// Now you have access to the ProScript Cryptographic Library (pscl.js)
// and the 'Signal Protocol'/KBB2017 (sp.js)
const { hexy } = await require('hexy')

// You can also override the random functions so you can do a
// repeatable comparison between JavaScript and OCaml
const firstByteMd5 = function(s) { return NodeCrypto.createHash('md5').update(s).digest()[0] }
ProScript.crypto.random12Bytes = function(id) { const fb = firstByteMd5(id); return Array.from({length: 12}, () => fb) }
ProScript.crypto.random16Bytes = function(id) { const fb = firstByteMd5(id); return Array.from({length: 16}, () => fb) }
ProScript.crypto.random32Bytes = function(id) { const fb = firstByteMd5(id); return Array.from({length: 32}, () => fb) }

You can simulate a conversation between Alice and Bob:

const P   = ProScript
const C   = P.crypto
const E   = P.crypto.ED25519
const U   = UTIL
const T   = TOPLEVEL
const KEY = Type_key
const MSG = Type_msg

let aliceIdentityKey  = U.newIdentityKey ("alice-identity")
let aliceSignedPreKey = U.newKeyPair     ("alice-signed-prekey")
let bobIdentityKey    = U.newIdentityKey ("bob-identity")
let bobSignedPreKey   = U.newKeyPair     ("bob-signed-prekey")

let aliceIdentityKeyPub        =
let aliceIdentityDHKeyPub      = U.getDHPublicKey (aliceIdentityKey.priv)
let aliceSignedPreKeyPub       =
let aliceSignedPreKeySignature = E.signature (KEY.toBitstring(aliceSignedPreKeyPub), aliceIdentityKey.priv, aliceIdentityKeyPub)
let bobIdentityKeyPub          =
let bobIdentityDHKeyPub        = U.getDHPublicKey(bobIdentityKey.priv)
let bobSignedPreKeyPub         =
let bobSignedPreKeySignature   = E.signature (KEY.toBitstring(bobSignedPreKeyPub  ), bobIdentityKey.priv,   bobIdentityKeyPub)

let alicePreKey   = U.newKeyPair     ("alice-prekey")
let bobPreKey     = U.newKeyPair     ("bob-prekey")

let alicePreKeyPub = KEY.toBitstring (
let alicePreKeyId  = 1 /* the Id of alicePreKey */
let bobPreKeyPub   = KEY.toBitstring (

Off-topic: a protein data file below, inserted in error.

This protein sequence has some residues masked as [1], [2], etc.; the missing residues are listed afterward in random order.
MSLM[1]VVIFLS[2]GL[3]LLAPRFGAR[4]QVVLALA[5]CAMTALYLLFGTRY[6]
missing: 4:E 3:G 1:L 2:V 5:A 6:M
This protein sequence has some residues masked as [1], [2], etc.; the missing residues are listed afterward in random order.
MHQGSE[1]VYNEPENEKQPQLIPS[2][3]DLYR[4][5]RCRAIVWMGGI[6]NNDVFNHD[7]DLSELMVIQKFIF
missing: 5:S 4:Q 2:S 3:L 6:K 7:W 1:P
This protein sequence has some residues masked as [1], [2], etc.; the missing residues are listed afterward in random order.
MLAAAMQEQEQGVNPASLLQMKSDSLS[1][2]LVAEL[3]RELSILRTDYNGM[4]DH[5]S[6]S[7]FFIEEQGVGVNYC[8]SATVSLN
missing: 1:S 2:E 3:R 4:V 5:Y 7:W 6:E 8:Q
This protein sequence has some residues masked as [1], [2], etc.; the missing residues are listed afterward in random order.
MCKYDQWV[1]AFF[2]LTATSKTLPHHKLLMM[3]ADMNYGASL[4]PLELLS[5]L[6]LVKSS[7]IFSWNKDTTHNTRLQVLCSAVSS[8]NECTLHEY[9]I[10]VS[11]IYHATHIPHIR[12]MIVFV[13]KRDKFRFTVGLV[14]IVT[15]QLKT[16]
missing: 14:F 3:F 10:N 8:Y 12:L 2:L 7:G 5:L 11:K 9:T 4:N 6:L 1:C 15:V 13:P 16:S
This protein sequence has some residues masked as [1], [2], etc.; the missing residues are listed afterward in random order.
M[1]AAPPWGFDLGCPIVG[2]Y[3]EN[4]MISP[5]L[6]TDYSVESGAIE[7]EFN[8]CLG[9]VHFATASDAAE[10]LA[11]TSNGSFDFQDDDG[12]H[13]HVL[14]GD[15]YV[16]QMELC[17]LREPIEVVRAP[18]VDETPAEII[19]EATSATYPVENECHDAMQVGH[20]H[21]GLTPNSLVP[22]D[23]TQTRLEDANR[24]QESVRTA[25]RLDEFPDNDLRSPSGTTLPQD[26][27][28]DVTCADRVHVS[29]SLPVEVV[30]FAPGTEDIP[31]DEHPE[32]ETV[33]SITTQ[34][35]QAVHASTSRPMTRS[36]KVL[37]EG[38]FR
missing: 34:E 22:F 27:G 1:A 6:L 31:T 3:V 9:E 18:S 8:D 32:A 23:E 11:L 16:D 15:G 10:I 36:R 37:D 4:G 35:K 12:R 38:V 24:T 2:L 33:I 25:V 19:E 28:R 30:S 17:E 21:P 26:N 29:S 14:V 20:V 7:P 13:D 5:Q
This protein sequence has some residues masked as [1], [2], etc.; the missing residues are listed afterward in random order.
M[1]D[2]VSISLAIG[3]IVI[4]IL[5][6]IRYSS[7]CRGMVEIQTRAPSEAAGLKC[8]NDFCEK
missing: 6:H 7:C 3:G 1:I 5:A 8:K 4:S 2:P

let bobPreKeyId    = 1 /* the Id of bobPreKey   */

let aliceSessionWithBob = T.newSession(
    KEY.toBitstring (bobIdentityKeyPub),
    KEY.toBitstring (bobIdentityDHKeyPub),
    KEY.toBitstring (bobSignedPreKeyPub),
    KEY.toBitstring (bobPreKeyPub),
let bobSessionWithAlice = T.newSession(
    KEY.toBitstring (aliceIdentityKeyPub),
    KEY.toBitstring (aliceIdentityDHKeyPub),
    KEY.toBitstring (aliceSignedPreKeyPub),
    KEY.toBitstring (alicePreKeyPub),

let aliceToBobMsg1        = "Hi Bob!"
let aliceToBobSendOutput1 = T.send(
console.log(util.format("Did Alice send successfully? %s\n", aliceToBobSendOutput1.output.valid))

let bobFromAliceMsg2           = aliceToBobSendOutput1.output
let bobFromAliceReceiveOutput2 = T.recv(
console.log(util.format("Did Bob receive successfully? %s\n", bobFromAliceReceiveOutput2.output.valid))
/* this should work, but doesn't */

Suggested Improvements

We don’t control the development of ProScript. So here are the feature requests we would send to the ProScript team:

  1. If pscl.js is going to be used by anyone, it needs to do a length check on the result of any Buffer conversion. In fact, node.js complains that “Buffer() is deprecated due to security and usability issues”, so removing the code would be better.

  2. Let’s statically type or annotate which parameters are hex-encoded. It is _way_ too easy to make a mistake where you pass in a hex encoded input to a parameter that doesn’t need hex encoding, or you hex encode something twice.